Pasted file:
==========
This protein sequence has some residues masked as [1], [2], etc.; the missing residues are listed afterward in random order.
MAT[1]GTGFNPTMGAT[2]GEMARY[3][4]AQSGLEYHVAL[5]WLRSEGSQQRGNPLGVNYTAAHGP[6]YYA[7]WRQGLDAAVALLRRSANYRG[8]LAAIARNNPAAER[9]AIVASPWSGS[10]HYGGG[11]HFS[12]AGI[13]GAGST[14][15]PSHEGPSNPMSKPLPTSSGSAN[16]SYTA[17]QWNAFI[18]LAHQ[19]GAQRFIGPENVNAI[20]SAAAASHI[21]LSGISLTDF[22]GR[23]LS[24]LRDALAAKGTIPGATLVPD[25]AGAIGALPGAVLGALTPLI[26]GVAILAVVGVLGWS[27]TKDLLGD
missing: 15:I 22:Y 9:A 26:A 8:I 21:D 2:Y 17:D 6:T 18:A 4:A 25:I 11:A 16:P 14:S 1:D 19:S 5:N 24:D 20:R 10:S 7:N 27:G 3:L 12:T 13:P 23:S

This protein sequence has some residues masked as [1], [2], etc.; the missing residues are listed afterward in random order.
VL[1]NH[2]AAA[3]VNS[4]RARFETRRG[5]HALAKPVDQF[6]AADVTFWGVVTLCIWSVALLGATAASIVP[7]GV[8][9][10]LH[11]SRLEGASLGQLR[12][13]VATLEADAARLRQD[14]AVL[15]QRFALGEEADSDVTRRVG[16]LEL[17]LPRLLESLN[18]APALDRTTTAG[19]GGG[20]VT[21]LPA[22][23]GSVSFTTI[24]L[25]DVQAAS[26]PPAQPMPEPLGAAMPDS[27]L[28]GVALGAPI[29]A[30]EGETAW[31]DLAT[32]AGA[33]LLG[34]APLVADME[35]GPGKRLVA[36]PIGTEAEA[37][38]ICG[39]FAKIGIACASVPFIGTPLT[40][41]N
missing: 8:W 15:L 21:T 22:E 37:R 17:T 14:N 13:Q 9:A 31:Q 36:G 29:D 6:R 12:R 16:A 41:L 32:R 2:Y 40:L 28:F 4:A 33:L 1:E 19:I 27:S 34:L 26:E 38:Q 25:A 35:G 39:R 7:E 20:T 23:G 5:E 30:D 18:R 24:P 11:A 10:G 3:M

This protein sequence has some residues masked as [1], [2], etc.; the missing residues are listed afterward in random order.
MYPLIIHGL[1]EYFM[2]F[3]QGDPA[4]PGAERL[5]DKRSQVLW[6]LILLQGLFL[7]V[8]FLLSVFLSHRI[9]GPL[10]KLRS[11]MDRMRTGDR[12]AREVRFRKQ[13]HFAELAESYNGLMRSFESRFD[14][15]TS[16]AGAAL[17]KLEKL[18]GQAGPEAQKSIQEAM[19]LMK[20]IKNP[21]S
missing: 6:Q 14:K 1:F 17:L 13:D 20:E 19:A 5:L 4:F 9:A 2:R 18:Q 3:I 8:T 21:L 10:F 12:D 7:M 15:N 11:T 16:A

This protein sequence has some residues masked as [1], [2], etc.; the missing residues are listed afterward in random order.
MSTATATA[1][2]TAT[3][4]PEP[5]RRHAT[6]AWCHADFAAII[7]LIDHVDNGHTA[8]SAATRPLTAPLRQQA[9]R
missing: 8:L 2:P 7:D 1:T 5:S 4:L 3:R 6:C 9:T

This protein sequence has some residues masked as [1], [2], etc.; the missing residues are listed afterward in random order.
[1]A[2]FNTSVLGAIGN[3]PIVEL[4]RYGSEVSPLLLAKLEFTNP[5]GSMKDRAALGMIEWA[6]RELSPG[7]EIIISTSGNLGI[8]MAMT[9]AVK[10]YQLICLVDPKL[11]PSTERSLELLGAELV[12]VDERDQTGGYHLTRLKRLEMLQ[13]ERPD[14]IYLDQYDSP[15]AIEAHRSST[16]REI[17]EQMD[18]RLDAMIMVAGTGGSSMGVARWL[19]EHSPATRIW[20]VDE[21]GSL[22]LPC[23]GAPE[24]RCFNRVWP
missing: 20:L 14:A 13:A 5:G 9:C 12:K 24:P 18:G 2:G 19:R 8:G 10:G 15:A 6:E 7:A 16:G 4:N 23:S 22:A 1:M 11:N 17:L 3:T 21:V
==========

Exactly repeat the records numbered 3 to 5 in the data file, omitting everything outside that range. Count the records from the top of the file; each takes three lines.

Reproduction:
This protein sequence has some residues masked as [1], [2], etc.; the missing residues are listed afterward in random order.
MYPLIIHGL[1]EYFM[2]F[3]QGDPA[4]PGAERL[5]DKRSQVLW[6]LILLQGLFL[7]V[8]FLLSVFLSHRI[9]GPL[10]KLRS[11]MDRMRTGDR[12]AREVRFRKQ[13]HFAELAESYNGLMRSFESRFD[14][15]TS[16]AGAAL[17]KLEKL[18]GQAGPEAQKSIQEAM[19]LMK[20]IKNP[21]S
missing: 6:Q 14:K 1:F 17:L 13:D 20:E 19:A 5:L 4:F 9:A 2:R 18:Q 3:I 8:T 21:L 10:F 12:D 7:M 15:N 11:T 16:A

This protein sequence has some residues masked as [1], [2], etc.; the missing residues are listed afterward in random order.
MSTATATA[1][2]TAT[3][4]PEP[5]RRHAT[6]AWCHADFAAII[7]LIDHVDNGHTA[8]SAATRPLTAPLRQQA[9]R
missing: 8:L 2:P 7:D 1:T 5:S 4:L 3:R 6:C 9:T

This protein sequence has some residues masked as [1], [2], etc.; the missing residues are listed afterward in random order.
[1]A[2]FNTSVLGAIGN[3]PIVEL[4]RYGSEVSPLLLAKLEFTNP[5]GSMKDRAALGMIEWA[6]RELSPG[7]EIIISTSGNLGI[8]MAMT[9]AVK[10]YQLICLVDPKL[11]PSTERSLELLGAELV[12]VDERDQTGGYHLTRLKRLEMLQ[13]ERPD[14]IYLDQYDSP[15]AIEAHRSST[16]REI[17]EQMD[18]RLDAMIMVAGTGGSSMGVARWL[19]EHSPATRIW[20]VDE[21]GSL[22]LPC[23]GAPE[24]RCFNRVWP
missing: 20:L 14:A 13:A 5:G 9:C 12:K 24:P 18:G 2:G 19:R 8:G 10:G 15:A 6:E 7:A 16:G 4:N 23:S 22:A 1:M 11:N 17:L 3:T 21:V